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Electroporation

Compared to bacterial cells, eukaryotic cells tend to be less amenable as hosts for recombinant DNA molecules. Because eukaryotes are typically neither competent to take up foreign DNA nor able to maintain plasmids, transfection of eukaryotic hosts is far more challenging and requires more intrusive techniques for success. One method used for transfecting cells in cell culture is called electroporation . A brief electric pulse induces the formation of transient pores in the phospholipid bilayers of cells through which the gene can be introduced. At the same time, the electric pulse generates a short-lived positive charge on one side of the cell’s interior and a negative charge on the opposite side; the charge difference draws negatively charged DNA molecules into the cell ( [link] ).

A diagram showing electroporation. The first panel reads: introduce the gene into the cell. A cell with a distinct plasma membrane is shown and recombinant DNA is on the outside. The next panel reads: apply the electric pulse; pores form in the cell membrane and the gene enters. The image shows holes in the plasma membrane. Positive charges are inside the holes and negative charges are on the outside. Recombinant DNA pieces move into the cell. The final panel reads: after the electric pulse, the pores reseal and the gene remains in the cell. The diagram shows a continuous plasma membrane again and recombinant DNA both inside and outside the cell. The recombinant DNA inside the cell is labeled “introduced gene”
Electroporation is one laboratory technique used to introduce DNA into eukaryotic cells.

Microinjection

An alternative method of transfection is called microinjection . Because eukaryotic cells are typically larger than those of prokaryotes, DNA fragments can sometimes be directly injected into the cytoplasm using a glass micropipette, as shown in [link] .

A micrograph of a microinjection needle poking through the plasma membrane of a cell and into the nucleus.
Microinjection is another technique for introducing DNA into eukaryotic cells. A microinjection needle containing recombinant DNA is able to penetrate both the cell membrane and nuclear envelope.

Gene guns

Transfecting plant cells can be even more difficult than animal cells because of their thick cell walls. One approach involves treating plant cells with enzymes to remove their cell walls, producing protoplasts. Then, a gene gun is used to shoot gold or tungsten particles coated with recombinant DNA molecules into the plant protoplasts at high speeds. Recipient protoplast cells can then recover and be used to generate new transgenic plants ( [link] ).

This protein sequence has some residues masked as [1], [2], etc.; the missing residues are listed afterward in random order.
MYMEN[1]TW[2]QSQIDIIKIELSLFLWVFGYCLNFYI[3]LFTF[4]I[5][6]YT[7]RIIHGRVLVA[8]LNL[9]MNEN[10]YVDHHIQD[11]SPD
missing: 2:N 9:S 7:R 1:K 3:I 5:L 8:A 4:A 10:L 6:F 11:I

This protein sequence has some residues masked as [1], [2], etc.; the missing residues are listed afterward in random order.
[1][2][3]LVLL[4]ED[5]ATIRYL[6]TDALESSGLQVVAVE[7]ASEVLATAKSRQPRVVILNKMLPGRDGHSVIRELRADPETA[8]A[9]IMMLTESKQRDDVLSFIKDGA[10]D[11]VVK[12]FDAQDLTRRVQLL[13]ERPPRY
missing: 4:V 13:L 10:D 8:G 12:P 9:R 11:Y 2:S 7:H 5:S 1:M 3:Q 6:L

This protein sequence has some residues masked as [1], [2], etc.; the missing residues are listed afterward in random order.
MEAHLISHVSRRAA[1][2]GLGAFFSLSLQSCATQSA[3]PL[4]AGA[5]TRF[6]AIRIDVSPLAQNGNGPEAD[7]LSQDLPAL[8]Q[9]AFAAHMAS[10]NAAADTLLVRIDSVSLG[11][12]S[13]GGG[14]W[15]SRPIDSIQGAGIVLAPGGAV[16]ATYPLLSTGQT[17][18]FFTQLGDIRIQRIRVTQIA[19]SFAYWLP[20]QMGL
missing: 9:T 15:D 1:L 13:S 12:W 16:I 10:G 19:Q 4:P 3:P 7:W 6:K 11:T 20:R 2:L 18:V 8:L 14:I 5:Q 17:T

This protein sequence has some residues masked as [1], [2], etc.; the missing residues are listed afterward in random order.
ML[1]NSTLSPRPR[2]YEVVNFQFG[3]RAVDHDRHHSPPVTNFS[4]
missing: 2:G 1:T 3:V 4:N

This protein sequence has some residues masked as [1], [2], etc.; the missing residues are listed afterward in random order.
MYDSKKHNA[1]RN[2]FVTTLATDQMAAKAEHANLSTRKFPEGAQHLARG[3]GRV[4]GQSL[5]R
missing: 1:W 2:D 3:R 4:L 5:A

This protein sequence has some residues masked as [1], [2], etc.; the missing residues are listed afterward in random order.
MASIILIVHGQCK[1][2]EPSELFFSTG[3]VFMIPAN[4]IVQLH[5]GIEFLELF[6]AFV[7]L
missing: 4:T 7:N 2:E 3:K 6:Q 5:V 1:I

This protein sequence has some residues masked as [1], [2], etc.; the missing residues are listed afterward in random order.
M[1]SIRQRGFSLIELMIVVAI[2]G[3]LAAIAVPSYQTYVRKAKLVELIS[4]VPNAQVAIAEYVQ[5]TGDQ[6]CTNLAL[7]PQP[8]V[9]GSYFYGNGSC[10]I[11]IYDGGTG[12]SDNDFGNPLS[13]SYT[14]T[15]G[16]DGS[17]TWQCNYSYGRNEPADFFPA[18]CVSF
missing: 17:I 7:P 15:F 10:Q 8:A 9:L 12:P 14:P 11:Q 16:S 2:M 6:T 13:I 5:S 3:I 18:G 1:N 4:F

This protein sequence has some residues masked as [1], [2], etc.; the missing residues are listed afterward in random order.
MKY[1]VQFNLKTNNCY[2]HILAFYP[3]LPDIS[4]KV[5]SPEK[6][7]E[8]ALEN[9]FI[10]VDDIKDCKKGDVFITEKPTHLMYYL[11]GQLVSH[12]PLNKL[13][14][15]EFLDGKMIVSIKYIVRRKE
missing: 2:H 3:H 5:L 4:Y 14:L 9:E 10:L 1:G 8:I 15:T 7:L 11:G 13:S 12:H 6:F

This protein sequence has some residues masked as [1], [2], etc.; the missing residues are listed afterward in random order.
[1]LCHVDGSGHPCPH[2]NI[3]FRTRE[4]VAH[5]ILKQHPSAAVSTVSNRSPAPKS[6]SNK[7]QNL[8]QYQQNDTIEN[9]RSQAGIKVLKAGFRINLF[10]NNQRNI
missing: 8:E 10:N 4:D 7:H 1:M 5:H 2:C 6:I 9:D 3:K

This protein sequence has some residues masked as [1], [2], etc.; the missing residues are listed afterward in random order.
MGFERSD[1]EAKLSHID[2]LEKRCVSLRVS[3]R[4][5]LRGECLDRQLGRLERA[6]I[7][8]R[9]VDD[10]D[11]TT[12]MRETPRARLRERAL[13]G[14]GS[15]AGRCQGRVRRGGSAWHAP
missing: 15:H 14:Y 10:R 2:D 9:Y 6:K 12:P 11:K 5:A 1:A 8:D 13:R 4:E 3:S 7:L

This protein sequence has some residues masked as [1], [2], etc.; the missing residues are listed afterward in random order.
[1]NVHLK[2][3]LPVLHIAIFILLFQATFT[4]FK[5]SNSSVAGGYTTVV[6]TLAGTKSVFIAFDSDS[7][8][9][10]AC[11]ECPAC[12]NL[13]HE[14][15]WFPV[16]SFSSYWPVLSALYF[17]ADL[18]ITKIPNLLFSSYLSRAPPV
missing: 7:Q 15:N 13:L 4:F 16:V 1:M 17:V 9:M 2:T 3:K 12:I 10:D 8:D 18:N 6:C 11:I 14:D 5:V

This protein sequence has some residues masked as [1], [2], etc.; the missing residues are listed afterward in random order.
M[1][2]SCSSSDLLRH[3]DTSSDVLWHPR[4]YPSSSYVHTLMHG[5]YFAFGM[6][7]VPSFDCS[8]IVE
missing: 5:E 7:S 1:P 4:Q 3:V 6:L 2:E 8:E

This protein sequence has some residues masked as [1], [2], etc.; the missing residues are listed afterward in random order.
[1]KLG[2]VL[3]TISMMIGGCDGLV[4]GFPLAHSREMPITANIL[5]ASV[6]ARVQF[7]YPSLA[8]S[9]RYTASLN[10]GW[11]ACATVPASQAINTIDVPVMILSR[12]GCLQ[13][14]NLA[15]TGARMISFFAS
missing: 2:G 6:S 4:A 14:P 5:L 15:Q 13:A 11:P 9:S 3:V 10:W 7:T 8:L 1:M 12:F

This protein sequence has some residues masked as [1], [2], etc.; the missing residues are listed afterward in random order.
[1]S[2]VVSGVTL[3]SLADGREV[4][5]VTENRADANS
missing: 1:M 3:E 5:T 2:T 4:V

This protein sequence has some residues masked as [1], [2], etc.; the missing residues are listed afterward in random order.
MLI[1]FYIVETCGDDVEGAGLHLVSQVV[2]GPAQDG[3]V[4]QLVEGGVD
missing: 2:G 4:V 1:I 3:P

a) a diagram of a gene gun. The gun barrel points towards a plant protoplast. A pulse of helium pushes microprojections (gold or tungsten particles coated with recombinant DNA molecules) through the barrel and into the plant cell. b) a photograph of a gene gun; it is the size and shape of a hair-dryer but with a much narrower opening.
Heavy-metal particles coated with recombinant DNA are shot into plant protoplasts using a gene gun. The resulting transformed cells are allowed to recover and can be used to generate recombinant plants. (a) A schematic of a gene gun. (b) A photograph of a gene gun. (credit a, b: modification of work by JA O'Brien, SC Lummis)

Shuttle vectors

Another method of transfecting plants involves shuttle vectors , plasmids that can move between bacterial and eukaryotic cells. The tumor-inducing (T i ) plasmids originating from the bacterium Agrobacterium tumefaciens are commonly used as shuttle vectors for incorporating genes into plants ( [link] ). In nature, the T i plasmids of A. tumefaciens cause plants to develop tumors when they are transferred from bacterial cells to plant cells. Researchers have been able to manipulate these naturally occurring plasmids to remove their tumor-causing genes and insert desirable DNA fragments. The resulting recombinant T i plasmids can be transferred into the plant genome through the natural transfer of T i plasmids from the bacterium to the plant host. Once inside the plant host cell, the gene of interest recombines into the plant cell’s genome.

A diagram of transformation of a plant cell using the Ti plasmid. A micrograph of rod shaped cells labeled Agrobacterium tumefaciens. Plasmids are isolated from these cells. The plasmid (Ti plasmid) has a region labeled T-DNA region. A gene of interest from the cellular DNA is inseted into the T-DNA region. The transformed recombinant DNA is the returned back to A. tumefaciens. The bacterium then infects the plant cell. This inserts the gene of interest and resuts in a recombinant plant.